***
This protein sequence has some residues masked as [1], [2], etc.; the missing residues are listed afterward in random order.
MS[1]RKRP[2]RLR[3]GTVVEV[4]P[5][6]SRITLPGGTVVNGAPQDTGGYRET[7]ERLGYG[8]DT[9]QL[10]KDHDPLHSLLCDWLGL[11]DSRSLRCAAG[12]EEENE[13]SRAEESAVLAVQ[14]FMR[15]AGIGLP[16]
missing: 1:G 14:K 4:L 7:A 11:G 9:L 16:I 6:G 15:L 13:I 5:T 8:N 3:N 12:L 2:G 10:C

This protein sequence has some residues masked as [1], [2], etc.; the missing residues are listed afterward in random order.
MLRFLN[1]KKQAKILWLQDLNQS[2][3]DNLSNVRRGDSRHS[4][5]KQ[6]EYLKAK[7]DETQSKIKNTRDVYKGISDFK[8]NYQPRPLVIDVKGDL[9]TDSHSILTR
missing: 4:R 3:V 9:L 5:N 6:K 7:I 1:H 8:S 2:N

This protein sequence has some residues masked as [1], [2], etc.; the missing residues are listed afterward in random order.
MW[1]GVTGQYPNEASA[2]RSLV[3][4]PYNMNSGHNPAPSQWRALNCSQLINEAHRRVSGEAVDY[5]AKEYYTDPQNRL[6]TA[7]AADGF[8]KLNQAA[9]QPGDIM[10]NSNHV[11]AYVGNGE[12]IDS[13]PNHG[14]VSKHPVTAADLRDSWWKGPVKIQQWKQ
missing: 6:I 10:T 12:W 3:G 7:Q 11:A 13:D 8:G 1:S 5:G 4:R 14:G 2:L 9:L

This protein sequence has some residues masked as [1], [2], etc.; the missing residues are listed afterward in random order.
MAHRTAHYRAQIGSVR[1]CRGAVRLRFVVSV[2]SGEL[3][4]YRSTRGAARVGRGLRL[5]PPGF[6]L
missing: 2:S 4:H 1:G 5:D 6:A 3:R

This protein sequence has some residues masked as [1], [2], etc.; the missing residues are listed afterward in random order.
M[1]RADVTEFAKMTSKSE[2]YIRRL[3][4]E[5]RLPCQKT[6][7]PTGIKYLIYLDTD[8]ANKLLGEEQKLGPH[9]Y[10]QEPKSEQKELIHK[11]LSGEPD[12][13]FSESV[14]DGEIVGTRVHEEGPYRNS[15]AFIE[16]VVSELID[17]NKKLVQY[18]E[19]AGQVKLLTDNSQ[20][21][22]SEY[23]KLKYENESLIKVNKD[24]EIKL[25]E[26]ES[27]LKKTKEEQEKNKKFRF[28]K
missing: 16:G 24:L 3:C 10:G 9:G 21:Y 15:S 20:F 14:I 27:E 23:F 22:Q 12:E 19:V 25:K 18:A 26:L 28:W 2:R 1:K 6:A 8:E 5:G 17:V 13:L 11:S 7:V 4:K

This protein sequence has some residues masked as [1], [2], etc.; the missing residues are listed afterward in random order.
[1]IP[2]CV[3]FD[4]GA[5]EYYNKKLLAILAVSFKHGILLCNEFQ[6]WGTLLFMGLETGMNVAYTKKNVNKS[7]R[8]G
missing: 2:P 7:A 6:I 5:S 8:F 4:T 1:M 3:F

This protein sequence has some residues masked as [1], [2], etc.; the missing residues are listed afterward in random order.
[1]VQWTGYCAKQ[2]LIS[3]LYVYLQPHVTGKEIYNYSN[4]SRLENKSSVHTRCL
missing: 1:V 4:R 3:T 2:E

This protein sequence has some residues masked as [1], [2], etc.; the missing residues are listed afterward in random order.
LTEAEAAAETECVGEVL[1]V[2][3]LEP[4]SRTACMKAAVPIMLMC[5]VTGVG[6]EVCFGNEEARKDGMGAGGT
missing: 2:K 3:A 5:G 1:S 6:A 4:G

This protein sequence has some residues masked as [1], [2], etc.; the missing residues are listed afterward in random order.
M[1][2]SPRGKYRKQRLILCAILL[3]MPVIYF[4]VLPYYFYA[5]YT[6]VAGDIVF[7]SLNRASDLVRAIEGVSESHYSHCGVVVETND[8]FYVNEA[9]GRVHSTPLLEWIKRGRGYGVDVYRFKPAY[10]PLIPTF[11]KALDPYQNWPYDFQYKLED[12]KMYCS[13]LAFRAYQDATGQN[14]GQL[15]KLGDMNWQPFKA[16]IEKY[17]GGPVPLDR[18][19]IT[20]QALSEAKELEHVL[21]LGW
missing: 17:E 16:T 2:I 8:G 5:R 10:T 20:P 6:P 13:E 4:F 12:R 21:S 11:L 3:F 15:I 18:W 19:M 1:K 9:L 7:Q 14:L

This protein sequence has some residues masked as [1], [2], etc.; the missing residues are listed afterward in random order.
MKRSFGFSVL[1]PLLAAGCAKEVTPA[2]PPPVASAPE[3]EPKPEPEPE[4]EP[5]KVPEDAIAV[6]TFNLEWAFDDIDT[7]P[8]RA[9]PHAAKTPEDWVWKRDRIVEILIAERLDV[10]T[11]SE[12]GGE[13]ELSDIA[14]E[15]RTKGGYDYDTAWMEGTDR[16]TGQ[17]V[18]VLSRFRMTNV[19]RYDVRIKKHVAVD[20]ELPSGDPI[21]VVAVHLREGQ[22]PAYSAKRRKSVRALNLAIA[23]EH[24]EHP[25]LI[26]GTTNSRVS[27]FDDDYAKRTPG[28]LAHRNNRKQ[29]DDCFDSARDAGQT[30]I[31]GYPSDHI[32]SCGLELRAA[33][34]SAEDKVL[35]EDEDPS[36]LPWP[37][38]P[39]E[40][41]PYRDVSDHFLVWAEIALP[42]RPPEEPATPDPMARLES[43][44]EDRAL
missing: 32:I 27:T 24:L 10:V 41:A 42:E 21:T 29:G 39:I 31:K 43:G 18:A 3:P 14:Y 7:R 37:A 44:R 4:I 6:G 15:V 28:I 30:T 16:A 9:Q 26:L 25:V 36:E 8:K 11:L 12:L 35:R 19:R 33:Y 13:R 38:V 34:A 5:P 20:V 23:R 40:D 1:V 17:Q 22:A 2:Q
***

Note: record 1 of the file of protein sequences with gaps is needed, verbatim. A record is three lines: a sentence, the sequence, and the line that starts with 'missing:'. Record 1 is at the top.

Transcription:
This protein sequence has some residues masked as [1], [2], etc.; the missing residues are listed afterward in random order.
MS[1]RKRP[2]RLR[3]GTVVEV[4]P[5][6]SRITLPGGTVVNGAPQDTGGYRET[7]ERLGYG[8]DT[9]QL[10]KDHDPLHSLLCDWLGL[11]DSRSLRCAAG[12]EEENE[13]SRAEESAVLAVQ[14]FMR[15]AGIGLP[16]
missing: 1:G 14:K 4:L 7:A 11:G 9:L 16:I 6:G 15:L 13:I 5:T 8:N 3:N 12:L 2:G 10:C